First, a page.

I would cut a bit of 10mm or 12mm plywood to fit underneath of the main frame section and use cable ties to hold it onto the frame. Probably at the level of that bar across the back of the trailer. That gives you a lip around the platform as well as a very slightly lower centre of gravity. Having lots of cut-outs where things are attached to the button of the frame isn't too much of a problem.
Ideally you'd find a plastic bin that exactly fit into the space but that's very unlikely to be possible. You will most likely find that the bin you get either sits too low and scrapes on the ground, or is too small on one side to work properly. If you go this route I suggest getting one the right width to sit on the main frame members and not worrying too much about how long it is. Having two bins next to each other might also work.
I think keeping the cloth cover will be handy, it will help keep your load in place as well as giving you some shelter from light rain.
Be aware that kiddy trailer load ratings are not the same as cargo trailer load ratings. No-one is expected to add exactly the load rating of children (look, it holds 2.3 children!), and people tend to be more gentle with children than with cargo. So a 30kg cargo trailer will probably hold the same weight as a 50kg rated kiddie trailer before it starts falling apart.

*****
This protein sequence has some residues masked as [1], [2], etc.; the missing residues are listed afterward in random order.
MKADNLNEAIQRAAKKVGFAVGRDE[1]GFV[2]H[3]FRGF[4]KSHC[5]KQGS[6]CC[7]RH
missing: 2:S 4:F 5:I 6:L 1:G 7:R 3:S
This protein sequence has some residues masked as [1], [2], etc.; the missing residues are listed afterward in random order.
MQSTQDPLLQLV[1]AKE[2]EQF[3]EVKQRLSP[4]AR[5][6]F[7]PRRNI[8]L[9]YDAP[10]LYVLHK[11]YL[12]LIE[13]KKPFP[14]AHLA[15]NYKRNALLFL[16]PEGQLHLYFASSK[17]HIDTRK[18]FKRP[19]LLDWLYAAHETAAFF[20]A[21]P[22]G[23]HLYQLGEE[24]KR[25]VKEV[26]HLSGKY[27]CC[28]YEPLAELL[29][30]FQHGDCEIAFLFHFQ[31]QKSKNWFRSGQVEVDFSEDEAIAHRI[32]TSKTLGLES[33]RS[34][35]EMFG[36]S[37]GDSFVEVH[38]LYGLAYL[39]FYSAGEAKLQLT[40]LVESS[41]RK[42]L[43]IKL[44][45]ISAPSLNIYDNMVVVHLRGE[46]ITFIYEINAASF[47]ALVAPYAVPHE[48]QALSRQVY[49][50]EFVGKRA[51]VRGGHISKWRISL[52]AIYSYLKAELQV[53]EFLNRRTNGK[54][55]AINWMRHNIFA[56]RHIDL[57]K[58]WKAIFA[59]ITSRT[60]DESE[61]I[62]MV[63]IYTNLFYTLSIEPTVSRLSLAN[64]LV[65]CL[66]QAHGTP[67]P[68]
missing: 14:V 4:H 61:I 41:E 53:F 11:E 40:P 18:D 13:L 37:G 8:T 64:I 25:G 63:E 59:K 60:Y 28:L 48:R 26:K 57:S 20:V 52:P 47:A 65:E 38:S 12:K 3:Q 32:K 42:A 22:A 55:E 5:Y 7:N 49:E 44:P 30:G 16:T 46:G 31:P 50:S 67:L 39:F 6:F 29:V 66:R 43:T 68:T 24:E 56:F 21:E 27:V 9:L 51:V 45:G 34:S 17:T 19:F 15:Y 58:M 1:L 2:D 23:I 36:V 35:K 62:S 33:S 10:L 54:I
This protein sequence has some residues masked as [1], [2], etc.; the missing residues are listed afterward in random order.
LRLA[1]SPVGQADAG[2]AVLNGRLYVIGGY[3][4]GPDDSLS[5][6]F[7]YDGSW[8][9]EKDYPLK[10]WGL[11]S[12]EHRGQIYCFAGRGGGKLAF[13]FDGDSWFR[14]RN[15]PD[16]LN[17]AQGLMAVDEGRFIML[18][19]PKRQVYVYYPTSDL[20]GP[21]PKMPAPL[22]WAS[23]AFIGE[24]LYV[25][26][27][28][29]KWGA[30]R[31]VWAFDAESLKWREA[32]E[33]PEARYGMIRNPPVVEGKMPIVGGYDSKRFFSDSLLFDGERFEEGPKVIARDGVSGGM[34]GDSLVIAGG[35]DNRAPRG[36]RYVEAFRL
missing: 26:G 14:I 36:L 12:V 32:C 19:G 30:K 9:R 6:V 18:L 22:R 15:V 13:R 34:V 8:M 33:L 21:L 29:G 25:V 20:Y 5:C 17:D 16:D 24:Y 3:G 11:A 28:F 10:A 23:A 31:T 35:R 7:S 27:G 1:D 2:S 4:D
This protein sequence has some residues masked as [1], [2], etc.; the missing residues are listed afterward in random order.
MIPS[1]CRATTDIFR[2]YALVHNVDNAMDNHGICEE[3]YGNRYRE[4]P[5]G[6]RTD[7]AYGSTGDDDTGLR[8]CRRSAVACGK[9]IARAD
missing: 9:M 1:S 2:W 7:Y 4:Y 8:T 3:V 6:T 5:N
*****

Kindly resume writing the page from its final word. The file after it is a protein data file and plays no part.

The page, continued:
The reason they cost so much is that people won't buy a cheap, heavy, solid trailer. Instead they buy cheap, light, flimsy trailers and wonder why they fall apart. I built 12 of the heavy style and it took more than a year to sell them even though they cost the same as the flimsy junk ones. That as an educational experience for me.